The only thing I have that could kill me is high blood pressure. It gets up to 160 in the afternoon and that is much too high. My grandfather Miles had it. Sometimes it would get up to 200, but in those days all they had was Diuril, just a glorified diuretic. I take Lisinopril, a much advanced treatment and in the mornings it gets down to 140, and that’s still too high even though i’m taking the max dose and running my ass off on the treadmill three times a week.
I tried to get my grandmother Mattie to lay off Miles because we all depended on his salary. I tried. My mother tried. Miles’ doctor tried. I think even Mattie tried but she just couldn’t do it. Something about the devil in that old bitch and I am just like her. We all thought he would stroke out in the night and be dead in the AM.
He was struck and killed by a car while crossing the street in a crosswalk. Those of you who were with me when I wrote Destiny Road, or the last chapters of Househusband know this story. This incident prepared me for a life where all was just white noise with no rhyme or reason, only a kind of arbitrary, blind capriciousness. Vengeance with no purpose except to kill.
But there’s more. And I cannot be silent, not the way this place haunts me in the night. It might as well be a 19th century castle full of vampires.
There’s an awful secret. And the truth is she killed that man as sure as if she shot him.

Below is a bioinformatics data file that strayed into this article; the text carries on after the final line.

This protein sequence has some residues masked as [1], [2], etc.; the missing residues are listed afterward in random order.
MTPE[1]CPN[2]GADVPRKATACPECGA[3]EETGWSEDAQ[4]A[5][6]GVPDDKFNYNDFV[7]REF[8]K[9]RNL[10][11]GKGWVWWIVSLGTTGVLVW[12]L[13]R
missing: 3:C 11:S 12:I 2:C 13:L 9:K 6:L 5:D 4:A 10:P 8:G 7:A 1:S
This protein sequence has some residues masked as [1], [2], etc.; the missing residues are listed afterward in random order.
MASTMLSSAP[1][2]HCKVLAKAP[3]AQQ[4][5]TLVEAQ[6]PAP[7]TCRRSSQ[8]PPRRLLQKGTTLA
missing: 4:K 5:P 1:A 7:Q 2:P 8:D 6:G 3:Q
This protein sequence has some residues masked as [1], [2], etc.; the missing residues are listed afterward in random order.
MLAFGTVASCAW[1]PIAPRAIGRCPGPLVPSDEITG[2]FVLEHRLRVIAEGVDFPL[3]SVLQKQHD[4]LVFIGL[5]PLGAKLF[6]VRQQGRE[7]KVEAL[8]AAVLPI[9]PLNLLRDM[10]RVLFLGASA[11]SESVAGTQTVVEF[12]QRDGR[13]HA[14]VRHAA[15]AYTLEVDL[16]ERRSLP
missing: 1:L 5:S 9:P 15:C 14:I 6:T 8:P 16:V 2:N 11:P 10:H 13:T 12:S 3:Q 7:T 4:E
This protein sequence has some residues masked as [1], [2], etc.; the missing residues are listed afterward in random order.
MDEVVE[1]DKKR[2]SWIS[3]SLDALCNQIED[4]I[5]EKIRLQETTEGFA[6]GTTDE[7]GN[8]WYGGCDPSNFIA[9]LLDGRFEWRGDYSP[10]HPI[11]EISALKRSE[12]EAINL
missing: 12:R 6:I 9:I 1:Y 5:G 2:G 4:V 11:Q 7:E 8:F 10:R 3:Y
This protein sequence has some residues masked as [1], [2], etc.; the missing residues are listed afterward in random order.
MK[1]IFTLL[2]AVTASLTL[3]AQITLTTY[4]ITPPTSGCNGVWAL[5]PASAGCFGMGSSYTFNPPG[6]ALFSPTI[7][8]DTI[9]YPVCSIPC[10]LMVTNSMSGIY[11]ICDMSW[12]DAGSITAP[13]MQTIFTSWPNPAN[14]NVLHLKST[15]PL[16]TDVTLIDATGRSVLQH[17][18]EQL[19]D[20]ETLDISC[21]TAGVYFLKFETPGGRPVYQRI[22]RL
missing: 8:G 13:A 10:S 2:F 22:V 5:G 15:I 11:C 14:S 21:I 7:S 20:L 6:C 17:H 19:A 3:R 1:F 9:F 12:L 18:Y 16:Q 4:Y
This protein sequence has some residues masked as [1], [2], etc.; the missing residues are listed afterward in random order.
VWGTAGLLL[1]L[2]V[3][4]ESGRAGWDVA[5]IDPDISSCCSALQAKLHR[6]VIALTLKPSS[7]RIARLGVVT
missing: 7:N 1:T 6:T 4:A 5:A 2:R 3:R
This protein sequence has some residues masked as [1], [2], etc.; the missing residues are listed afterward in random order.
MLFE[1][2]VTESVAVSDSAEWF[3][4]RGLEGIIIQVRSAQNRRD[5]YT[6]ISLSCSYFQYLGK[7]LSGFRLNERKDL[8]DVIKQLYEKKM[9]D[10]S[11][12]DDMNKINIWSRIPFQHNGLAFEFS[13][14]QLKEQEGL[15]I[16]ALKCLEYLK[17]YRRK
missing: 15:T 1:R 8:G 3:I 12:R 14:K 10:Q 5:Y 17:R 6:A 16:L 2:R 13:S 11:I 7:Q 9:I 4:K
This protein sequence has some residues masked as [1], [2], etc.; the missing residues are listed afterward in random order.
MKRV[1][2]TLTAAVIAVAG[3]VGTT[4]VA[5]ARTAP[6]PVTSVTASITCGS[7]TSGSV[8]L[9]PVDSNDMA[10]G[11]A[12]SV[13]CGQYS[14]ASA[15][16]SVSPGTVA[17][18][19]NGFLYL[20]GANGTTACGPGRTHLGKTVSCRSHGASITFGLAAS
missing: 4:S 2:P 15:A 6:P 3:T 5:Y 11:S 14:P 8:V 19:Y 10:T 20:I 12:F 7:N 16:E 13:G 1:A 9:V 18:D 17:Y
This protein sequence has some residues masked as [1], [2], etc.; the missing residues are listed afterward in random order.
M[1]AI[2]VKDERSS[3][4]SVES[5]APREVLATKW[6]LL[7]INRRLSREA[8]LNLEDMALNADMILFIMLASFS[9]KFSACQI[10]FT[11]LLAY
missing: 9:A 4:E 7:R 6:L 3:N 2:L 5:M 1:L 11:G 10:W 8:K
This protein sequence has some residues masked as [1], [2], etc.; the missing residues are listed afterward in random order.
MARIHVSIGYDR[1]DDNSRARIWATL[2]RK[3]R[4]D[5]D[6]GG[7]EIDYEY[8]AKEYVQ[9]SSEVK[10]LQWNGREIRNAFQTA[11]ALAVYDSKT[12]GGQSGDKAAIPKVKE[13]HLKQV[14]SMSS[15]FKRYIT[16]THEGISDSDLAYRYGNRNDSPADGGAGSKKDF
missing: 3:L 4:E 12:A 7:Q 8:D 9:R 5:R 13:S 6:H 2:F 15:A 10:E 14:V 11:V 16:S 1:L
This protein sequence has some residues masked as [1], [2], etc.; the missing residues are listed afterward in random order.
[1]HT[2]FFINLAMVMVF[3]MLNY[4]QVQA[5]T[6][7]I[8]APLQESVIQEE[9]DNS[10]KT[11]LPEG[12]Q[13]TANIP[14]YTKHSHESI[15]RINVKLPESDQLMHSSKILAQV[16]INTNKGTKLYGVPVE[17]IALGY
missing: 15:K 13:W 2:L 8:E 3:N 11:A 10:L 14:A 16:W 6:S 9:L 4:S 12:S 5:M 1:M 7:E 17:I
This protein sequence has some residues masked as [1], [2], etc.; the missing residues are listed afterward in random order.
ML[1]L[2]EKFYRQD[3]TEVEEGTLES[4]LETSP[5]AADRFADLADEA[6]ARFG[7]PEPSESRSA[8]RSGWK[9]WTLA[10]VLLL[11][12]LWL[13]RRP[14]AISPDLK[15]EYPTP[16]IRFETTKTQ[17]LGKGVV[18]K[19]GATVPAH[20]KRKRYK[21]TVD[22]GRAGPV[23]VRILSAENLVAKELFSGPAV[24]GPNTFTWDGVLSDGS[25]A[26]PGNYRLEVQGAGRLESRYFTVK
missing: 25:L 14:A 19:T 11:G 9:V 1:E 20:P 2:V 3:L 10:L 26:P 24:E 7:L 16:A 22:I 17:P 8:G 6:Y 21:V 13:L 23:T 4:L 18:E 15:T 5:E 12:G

Mattie would sometimes have fits right before Miles left for work. She had one that Sunday afternoon in late March when the robins were back in the deep swales of north Georgia. She delayed him leaving just long enough that if she’d picked another day to have a goddamn fit he might have lived to be a hundred like his mother did. I was the only witness to that awful row and I never told a soul. They would have used it mercilessly against her, and I needed her to be as sane as possible, even as she slowly was losing her mind to aging. But they’re all long dead and nobody’s around who would have cared. There. I’ve said it.
Jean Paul Sartre believed we define ourselves by significant acts of the will. In other words, it’s what we’ve done that makes us what we are. I used to believe that, fervently, because when I looked around I saw people making bad choices and suffering for them, but that’s mainly because for most of us there aren’t any good choices if we don’t have $. So that’s all but irrelevant. I now believe what Hannibal Lecter told Will Graham: That we don’t get to decide who we are; that’s issued to us at birth along with hearts and livers and everything else.
The poster of Che Guevara adds some class to these barren walls. On the other side of the room I will put up posters of Barack Obama and FDR. And one of Bob Marley smoking a joint. They all symbolize hope, and perhaps freedom. That there’s always a reason to get up in the morning even if you don’t think there is.
And on the wall directly in front of me I will tack up a rug that has a 400 pound Bengal tiger on it, the most lethal predator in the modern world.
And cats are all so beautiful.
Don’t you think?